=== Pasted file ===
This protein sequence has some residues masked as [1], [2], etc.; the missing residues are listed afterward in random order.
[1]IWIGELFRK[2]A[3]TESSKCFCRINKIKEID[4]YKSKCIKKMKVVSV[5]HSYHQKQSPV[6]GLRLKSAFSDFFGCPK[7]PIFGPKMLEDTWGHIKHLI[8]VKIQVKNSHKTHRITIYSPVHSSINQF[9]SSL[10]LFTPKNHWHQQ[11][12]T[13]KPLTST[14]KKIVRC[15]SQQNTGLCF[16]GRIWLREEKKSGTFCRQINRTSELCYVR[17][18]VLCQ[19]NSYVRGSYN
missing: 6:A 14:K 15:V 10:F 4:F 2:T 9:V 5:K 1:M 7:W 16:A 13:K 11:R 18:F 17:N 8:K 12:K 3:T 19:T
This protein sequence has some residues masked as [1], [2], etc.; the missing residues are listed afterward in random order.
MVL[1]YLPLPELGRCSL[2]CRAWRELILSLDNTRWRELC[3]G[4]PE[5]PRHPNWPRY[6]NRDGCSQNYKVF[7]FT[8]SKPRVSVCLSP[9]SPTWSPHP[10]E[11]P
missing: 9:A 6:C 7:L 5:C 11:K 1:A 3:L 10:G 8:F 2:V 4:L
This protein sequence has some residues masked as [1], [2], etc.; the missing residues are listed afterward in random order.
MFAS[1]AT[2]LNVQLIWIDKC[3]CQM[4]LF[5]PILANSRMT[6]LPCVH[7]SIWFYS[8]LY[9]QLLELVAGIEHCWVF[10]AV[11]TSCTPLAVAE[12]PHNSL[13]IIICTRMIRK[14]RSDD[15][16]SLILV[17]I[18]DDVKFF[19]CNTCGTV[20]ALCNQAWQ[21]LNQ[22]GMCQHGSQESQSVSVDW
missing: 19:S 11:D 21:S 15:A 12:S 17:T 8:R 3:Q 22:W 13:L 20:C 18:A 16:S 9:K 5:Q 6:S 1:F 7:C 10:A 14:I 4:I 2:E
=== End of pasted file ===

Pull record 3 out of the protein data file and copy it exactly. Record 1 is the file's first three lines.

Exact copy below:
This protein sequence has some residues masked as [1], [2], etc.; the missing residues are listed afterward in random order.
MFAS[1]AT[2]LNVQLIWIDKC[3]CQM[4]LF[5]PILANSRMT[6]LPCVH[7]SIWFYS[8]LY[9]QLLELVAGIEHCWVF[10]AV[11]TSCTPLAVAE[12]PHNSL[13]IIICTRMIRK[14]RSDD[15][16]SLILV[17]I[18]DDVKFF[19]CNTCGTV[20]ALCNQAWQ[21]LNQ[22]GMCQHGSQESQSVSVDW
missing: 19:S 11:D 21:S 15:A 12:S 17:T 8:R 3:Q 22:W 13:L 20:C 18:A 16:S 9:K 5:Q 6:S 1:F 7:C 10:A 14:I 4:I 2:E